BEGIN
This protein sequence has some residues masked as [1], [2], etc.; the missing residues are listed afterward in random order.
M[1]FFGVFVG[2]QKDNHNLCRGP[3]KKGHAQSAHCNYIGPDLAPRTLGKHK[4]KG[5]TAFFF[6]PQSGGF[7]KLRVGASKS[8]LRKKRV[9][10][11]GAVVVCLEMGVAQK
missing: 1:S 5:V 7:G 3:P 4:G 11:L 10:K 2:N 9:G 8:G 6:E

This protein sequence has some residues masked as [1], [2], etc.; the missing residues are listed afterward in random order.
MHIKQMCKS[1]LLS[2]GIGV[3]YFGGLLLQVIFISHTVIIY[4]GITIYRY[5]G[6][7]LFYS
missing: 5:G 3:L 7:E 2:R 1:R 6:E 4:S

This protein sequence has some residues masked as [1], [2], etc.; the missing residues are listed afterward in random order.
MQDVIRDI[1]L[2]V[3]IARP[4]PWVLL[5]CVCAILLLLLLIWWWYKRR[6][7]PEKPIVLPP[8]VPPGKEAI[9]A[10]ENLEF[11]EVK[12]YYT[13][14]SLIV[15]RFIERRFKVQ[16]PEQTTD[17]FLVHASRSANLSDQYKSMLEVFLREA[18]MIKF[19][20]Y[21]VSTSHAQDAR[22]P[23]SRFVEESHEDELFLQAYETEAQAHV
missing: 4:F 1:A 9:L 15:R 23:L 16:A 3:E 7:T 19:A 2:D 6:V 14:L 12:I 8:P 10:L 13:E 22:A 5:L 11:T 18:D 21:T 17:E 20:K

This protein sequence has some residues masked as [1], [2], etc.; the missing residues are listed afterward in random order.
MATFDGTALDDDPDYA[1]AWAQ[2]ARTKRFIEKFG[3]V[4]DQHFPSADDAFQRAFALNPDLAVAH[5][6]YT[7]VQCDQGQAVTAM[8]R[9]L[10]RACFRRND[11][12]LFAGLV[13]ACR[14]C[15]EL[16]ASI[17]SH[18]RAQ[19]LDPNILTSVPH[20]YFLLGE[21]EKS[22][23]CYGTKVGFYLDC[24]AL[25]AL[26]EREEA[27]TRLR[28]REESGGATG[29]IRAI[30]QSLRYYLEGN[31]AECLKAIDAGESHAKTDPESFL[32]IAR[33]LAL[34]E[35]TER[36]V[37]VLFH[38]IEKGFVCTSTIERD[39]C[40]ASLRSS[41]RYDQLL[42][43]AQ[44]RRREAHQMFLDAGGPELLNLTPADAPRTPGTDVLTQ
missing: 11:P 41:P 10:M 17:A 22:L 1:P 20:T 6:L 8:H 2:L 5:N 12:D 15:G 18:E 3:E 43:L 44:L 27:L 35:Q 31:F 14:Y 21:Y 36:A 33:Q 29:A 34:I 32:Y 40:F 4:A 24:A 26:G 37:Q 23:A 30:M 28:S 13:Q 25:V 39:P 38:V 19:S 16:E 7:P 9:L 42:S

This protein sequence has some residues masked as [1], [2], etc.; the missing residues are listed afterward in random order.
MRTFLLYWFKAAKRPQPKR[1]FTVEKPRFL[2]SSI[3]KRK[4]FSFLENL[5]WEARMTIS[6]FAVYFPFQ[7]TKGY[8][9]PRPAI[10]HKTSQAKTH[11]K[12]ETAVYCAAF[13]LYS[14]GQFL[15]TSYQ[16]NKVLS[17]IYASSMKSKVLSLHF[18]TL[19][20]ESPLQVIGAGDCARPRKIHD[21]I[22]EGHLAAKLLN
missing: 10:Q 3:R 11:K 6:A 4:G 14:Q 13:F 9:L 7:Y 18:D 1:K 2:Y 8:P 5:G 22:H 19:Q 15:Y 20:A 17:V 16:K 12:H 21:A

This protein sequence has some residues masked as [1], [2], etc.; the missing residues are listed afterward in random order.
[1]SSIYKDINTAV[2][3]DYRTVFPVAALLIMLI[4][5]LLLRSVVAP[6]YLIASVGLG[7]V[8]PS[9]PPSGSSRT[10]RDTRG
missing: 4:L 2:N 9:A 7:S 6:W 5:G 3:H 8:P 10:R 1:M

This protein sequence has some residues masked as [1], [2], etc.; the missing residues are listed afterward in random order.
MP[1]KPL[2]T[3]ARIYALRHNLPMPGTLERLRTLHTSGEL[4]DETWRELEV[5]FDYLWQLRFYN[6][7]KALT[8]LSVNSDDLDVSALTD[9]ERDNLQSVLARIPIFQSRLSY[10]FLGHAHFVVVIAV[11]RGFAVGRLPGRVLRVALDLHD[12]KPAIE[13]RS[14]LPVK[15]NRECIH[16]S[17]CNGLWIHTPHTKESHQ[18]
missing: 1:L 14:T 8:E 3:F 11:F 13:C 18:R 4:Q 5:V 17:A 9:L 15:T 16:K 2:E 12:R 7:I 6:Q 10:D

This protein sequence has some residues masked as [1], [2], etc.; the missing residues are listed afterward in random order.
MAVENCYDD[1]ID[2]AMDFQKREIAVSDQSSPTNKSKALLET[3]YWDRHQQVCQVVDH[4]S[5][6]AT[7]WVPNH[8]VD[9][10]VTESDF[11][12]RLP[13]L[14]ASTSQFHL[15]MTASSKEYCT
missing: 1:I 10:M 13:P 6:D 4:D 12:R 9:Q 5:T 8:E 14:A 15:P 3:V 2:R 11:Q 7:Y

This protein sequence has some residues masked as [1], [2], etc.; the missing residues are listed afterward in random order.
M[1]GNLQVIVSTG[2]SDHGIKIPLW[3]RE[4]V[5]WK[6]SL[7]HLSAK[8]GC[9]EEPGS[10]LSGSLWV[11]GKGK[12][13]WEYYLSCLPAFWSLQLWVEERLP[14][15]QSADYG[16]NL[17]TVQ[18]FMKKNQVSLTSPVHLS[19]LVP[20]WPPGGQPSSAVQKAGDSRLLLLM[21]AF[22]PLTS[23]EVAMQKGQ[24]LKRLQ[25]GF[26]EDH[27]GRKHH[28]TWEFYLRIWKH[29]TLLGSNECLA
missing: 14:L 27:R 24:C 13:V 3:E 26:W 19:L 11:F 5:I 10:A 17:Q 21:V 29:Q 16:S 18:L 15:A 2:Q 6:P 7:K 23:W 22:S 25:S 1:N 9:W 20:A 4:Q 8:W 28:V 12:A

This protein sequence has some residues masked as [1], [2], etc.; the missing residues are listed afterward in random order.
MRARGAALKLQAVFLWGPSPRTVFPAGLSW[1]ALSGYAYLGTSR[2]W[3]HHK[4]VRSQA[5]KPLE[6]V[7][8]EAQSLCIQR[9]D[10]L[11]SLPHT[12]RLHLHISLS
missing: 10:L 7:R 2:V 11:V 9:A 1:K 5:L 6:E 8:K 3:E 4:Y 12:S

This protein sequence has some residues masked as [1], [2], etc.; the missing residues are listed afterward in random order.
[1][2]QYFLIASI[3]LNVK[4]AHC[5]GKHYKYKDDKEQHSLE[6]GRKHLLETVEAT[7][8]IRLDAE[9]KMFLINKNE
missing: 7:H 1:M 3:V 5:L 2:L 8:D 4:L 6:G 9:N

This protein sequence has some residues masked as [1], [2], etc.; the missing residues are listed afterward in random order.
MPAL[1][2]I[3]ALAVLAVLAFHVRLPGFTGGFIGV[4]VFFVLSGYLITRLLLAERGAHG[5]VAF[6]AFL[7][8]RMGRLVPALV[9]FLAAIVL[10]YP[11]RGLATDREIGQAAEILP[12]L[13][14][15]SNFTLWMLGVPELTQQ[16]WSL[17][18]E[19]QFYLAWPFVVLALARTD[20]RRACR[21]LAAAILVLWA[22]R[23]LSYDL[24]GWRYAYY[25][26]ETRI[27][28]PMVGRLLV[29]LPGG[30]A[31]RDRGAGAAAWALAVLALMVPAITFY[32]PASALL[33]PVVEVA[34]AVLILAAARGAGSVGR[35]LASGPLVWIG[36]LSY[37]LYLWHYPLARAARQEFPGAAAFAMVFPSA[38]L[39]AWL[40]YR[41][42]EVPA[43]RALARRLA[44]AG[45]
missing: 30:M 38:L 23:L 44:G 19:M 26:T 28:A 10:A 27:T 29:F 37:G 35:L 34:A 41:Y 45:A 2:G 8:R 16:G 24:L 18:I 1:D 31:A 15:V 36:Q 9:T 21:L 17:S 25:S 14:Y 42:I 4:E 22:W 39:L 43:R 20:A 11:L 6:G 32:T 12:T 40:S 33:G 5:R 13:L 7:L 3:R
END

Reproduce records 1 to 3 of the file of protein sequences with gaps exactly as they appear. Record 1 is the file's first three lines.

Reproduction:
This protein sequence has some residues masked as [1], [2], etc.; the missing residues are listed afterward in random order.
M[1]FFGVFVG[2]QKDNHNLCRGP[3]KKGHAQSAHCNYIGPDLAPRTLGKHK[4]KG[5]TAFFF[6]PQSGGF[7]KLRVGASKS[8]LRKKRV[9][10][11]GAVVVCLEMGVAQK
missing: 1:S 5:V 7:G 3:P 4:G 11:L 10:K 2:N 9:G 8:G 6:E

This protein sequence has some residues masked as [1], [2], etc.; the missing residues are listed afterward in random order.
MHIKQMCKS[1]LLS[2]GIGV[3]YFGGLLLQVIFISHTVIIY[4]GITIYRY[5]G[6][7]LFYS
missing: 5:G 3:L 7:E 2:R 1:R 6:E 4:S

This protein sequence has some residues masked as [1], [2], etc.; the missing residues are listed afterward in random order.
MQDVIRDI[1]L[2]V[3]IARP[4]PWVLL[5]CVCAILLLLLLIWWWYKRR[6][7]PEKPIVLPP[8]VPPGKEAI[9]A[10]ENLEF[11]EVK[12]YYT[13][14]SLIV[15]RFIERRFKVQ[16]PEQTTD[17]FLVHASRSANLSDQYKSMLEVFLREA[18]MIKF[19][20]Y[21]VSTSHAQDAR[22]P[23]SRFVEESHEDELFLQAYETEAQAHV
missing: 4:F 1:A 9:L 15:R 23:L 16:A 3:E 7:T 19:A 2:D 6:V 14:L 12:I 8:P 10:L 13:E 22:A 5:L 11:T 18:D 21:T 17:E 20:K